Sen. Lindsey Graham (R-SC) said: "They're making stuff up that they never used against anybody because they hate Trump." A few other of the Trumpier Republicans also piped up. The real party heavyweights, by contrast, were conspiculously silent, although in fairness, Senate Minority Leader Mitch McConnell is recovering at home from a concussion. However, Minority Whip John Thune (R-SD) could have said something and he hasn't.

Not every Republican defended Trump though. Chris Christie went on ABC's The Week yesterday and said: "But the vision of a former president of the United States being processed, fingerprinted, mugshot-ed—you know, what else do we expect Trump to say than to say it helps his campaign? But being indicted, I don't think it ever helps anybody."

It will be interesting (and crucial) to see what the actual charges are. If Trump is indicted for failing to report an election expense (the payment to Stormy Daniels), it is indeed a weak case. Trump's lawyers will argue that he made the payment, but to avoid personal embarrassment and/or to keep Melania from finding out. Convincing a jury beyond a reasonable doubt could be tough, even in Manhattan.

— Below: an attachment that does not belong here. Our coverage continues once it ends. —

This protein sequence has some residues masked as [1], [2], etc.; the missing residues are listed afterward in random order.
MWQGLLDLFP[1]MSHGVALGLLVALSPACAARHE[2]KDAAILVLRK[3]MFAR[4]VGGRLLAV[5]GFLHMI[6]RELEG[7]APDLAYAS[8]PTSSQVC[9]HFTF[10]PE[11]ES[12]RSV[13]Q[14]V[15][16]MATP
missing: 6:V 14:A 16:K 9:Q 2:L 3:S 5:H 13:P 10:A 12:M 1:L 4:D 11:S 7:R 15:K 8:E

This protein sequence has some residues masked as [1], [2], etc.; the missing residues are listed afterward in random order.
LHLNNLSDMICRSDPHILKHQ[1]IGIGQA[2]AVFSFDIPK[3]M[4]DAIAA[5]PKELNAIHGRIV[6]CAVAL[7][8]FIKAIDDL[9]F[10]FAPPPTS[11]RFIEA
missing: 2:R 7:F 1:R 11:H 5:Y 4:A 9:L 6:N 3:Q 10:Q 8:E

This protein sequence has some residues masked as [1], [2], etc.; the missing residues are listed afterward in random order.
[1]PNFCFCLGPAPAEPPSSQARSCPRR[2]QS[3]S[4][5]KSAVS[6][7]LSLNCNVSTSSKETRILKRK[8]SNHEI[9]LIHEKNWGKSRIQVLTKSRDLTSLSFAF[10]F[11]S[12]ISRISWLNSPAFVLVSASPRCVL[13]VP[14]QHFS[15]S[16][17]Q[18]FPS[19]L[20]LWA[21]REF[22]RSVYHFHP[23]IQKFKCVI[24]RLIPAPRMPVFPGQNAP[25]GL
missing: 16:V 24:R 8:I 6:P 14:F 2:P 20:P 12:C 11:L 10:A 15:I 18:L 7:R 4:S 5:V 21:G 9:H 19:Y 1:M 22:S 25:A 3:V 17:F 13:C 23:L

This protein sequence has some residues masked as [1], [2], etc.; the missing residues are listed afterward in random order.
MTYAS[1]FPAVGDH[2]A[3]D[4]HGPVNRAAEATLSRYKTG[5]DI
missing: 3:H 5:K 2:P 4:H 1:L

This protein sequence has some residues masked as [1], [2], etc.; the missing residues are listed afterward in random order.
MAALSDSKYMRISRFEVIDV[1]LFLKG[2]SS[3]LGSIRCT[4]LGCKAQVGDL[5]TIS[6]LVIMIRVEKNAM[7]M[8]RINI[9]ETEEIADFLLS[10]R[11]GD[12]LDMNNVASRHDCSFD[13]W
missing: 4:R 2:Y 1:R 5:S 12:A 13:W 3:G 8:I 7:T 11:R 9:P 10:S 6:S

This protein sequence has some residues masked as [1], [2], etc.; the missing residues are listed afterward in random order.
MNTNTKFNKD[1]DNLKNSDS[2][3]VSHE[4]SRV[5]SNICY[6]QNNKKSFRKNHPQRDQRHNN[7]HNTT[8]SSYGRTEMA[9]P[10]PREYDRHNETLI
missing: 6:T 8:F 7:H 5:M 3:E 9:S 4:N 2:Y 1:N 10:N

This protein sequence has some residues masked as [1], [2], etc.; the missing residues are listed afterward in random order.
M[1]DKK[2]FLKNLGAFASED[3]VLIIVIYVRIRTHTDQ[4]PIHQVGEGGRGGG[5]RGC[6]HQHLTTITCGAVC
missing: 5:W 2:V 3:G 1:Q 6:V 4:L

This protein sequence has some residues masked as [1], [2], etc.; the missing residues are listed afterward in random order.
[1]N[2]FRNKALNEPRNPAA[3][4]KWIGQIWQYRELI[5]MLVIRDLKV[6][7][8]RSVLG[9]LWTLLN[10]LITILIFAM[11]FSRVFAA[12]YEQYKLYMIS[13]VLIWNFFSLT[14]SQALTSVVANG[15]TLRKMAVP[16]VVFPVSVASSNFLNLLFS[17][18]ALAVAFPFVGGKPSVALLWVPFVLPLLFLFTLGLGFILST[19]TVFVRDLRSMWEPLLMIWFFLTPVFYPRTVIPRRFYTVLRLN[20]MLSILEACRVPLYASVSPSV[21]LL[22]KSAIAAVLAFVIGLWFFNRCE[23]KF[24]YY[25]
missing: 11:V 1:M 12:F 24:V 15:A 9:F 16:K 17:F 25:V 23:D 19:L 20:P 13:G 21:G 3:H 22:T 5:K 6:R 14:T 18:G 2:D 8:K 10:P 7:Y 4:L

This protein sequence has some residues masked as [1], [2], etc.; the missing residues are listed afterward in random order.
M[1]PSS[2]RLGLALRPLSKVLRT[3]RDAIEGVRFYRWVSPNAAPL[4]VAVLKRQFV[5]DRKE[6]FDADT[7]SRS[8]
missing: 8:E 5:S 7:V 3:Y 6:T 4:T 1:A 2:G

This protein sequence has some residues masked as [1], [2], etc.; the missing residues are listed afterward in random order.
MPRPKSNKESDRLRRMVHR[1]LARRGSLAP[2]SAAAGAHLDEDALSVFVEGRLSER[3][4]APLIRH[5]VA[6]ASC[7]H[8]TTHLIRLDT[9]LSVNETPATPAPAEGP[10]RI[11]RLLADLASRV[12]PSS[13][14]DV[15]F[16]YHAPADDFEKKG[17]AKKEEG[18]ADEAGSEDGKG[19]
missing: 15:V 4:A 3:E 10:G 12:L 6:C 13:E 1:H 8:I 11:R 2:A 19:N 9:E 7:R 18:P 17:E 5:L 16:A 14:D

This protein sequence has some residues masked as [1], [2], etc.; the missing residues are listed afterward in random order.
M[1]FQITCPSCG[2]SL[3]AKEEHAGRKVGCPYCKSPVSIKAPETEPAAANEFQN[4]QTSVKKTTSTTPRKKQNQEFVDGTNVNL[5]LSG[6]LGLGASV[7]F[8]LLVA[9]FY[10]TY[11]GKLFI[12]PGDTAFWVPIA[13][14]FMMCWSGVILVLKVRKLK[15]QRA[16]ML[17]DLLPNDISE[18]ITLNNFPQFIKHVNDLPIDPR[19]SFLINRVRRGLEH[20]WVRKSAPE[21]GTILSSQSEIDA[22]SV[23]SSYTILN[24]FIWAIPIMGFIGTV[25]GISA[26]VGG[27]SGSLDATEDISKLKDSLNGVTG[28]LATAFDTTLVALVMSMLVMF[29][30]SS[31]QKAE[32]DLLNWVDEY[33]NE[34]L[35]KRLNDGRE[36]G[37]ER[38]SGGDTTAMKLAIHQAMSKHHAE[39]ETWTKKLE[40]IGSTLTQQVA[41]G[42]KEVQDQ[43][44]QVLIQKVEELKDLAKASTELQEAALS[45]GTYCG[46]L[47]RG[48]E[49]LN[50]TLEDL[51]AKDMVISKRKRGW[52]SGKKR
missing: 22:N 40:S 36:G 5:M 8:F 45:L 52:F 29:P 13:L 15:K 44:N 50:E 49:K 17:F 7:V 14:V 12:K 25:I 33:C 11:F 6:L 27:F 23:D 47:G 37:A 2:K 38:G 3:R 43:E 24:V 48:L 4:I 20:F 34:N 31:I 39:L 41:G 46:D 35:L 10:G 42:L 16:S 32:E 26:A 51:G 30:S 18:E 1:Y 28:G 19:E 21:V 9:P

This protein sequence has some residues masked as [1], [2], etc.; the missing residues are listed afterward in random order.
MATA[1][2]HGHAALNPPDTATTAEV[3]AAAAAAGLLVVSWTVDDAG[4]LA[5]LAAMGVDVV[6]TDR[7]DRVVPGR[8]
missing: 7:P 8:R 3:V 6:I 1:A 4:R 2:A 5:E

But Bragg might indict Trump for falsifying business records and tax evasion. That could be a stronger case. Trump apparently did deduct the $420,000 reimbursement to former fixer Michael Cohen from his company's income as a business deduction for legal fees. Then the case would hinge on whether Cohen did $420,000 worth of legal work for that money. If Cohen was an actual paid employee of the Trump Organization, he wouldn't be submitting bills for legal work. Doing legal work was his job. If he wasn't an actual employee, then Trump will be asked to show Cohen's invoice for services rendered worth $420,000. How much work that represents depends on Cohen's hourly rate. Bragg could have other Manhattan lawyers testify about how much a lawyer with Cohen's skills and abilities could charge. He's not David Boies. And he's certainly not Gloria Allred. Suppose he charges $400/hour (just a guess), but probably on the high side for a fairly mediocre lawyer like Cohen. The $420,000 would represent 1050 hours of work. That's 131 days' or 4 months' work. Can Trump explain what legal work Cohen did for him full time for 4 months? Was there any work product delivered or report he wrote giving his findings? When a lawyer works for 4 months full time, the report can't just be an oral statement: "Yes, what you want is legal" or "No, what you want is illegal." A few footnotes are needed. The New York Times has a story on the possible charges Trump might face.